The concept of African-Americans yearning for a machine that would turn them white sounds offensive to modern ears, but the subject was ripe for satire back in 1931 when black writer George Schuyler penned the comic novel, Black No More.
Now, in a co-production with MN's Guthrie Theatre (which commissioned the piece and produced it in March), Washington DC's Arena Stage will present Syl Jones' zany adaptation of Schuyler's satire, running May 1-June 7 and opening May 8.
During the Great Depression, a black physician invents the "E-race-olator," guaranteed "to turn even the darkest colored man white as a sheet!" Not only does Max use the machine, he tries to marry a Southern belle -- and lead a Klan-like race organization.
Said Guthrie artistic director Joe Dowling of the play, "It provokes us to laughter as it forces us to re-examine our views of race."
Tazewell Thompson directs the comedy, which is co-produced in association with elood Theatre. Says outgoing Arena artistic director Douglas Wager, Black No More is precisely the kind of play the theatre needs today, with its refreshing, no-holds-barred comedy and its insistence that we check our racial stereotypes at the door... I welcome its daffy ambition as a large-scale, social-science-fiction satire, aimed squarely at...color consciousness and racial prejudice in America." The DC mounting will have largely the same cast as the MN production, featuring Christopher Bloch, Allen Hamilton, Emil Herrera, Shawn Judge, Isabell Monk, Omari Shakir, Gregory Smith, Rosalie Tenseth, Wendell Wright, Steven Dawn, David Marks; and NY actors Patricia Ben Peterson, Gregory Simmons and Todd Anthony-Jackson.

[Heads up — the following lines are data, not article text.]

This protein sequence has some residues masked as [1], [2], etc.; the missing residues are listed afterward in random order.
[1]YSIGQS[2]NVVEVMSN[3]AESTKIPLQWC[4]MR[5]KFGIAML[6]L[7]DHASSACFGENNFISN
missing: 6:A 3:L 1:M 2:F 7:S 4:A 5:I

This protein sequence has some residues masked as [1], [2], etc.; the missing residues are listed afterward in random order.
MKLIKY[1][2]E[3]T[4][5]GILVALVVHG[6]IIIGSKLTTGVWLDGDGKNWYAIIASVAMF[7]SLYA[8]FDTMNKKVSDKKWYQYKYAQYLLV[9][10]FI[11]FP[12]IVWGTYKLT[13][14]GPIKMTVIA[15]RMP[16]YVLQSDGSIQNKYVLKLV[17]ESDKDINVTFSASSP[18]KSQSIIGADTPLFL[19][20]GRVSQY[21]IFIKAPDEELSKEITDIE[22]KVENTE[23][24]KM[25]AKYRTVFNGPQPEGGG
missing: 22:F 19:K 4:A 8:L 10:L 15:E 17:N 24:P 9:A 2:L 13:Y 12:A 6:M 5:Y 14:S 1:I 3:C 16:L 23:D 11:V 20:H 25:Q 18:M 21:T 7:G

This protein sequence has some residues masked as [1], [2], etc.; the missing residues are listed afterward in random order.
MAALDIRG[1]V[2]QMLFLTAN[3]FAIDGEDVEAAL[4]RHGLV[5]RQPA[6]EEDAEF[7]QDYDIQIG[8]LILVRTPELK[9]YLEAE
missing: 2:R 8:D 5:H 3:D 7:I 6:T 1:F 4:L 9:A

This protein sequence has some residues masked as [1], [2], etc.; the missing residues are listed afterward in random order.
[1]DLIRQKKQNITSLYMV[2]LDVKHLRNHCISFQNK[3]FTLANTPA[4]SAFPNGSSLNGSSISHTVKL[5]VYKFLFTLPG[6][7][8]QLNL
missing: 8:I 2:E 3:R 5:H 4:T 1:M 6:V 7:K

Designing the show are Fabian Obispo (sound), Donald Eastman (set), Gabriel Barry (costumes) and Robert Wierzel (lighting).
Playwright Syl Jones has written more than 30 plays, including The Brotherhood, Rosa's Children and Rescuing Little Roundhead, a memoir of his childhood.
For tickets ($24-$45) and information on Black No More at Arena Stage's Fichandler space call (202) 488-3300. Audiences hoping to discuss the issues raised by the play can catch a free pre-show panel, May 6, featuring author Jones, director Thompson and artistic director Wager.
-- By David Lefkowitz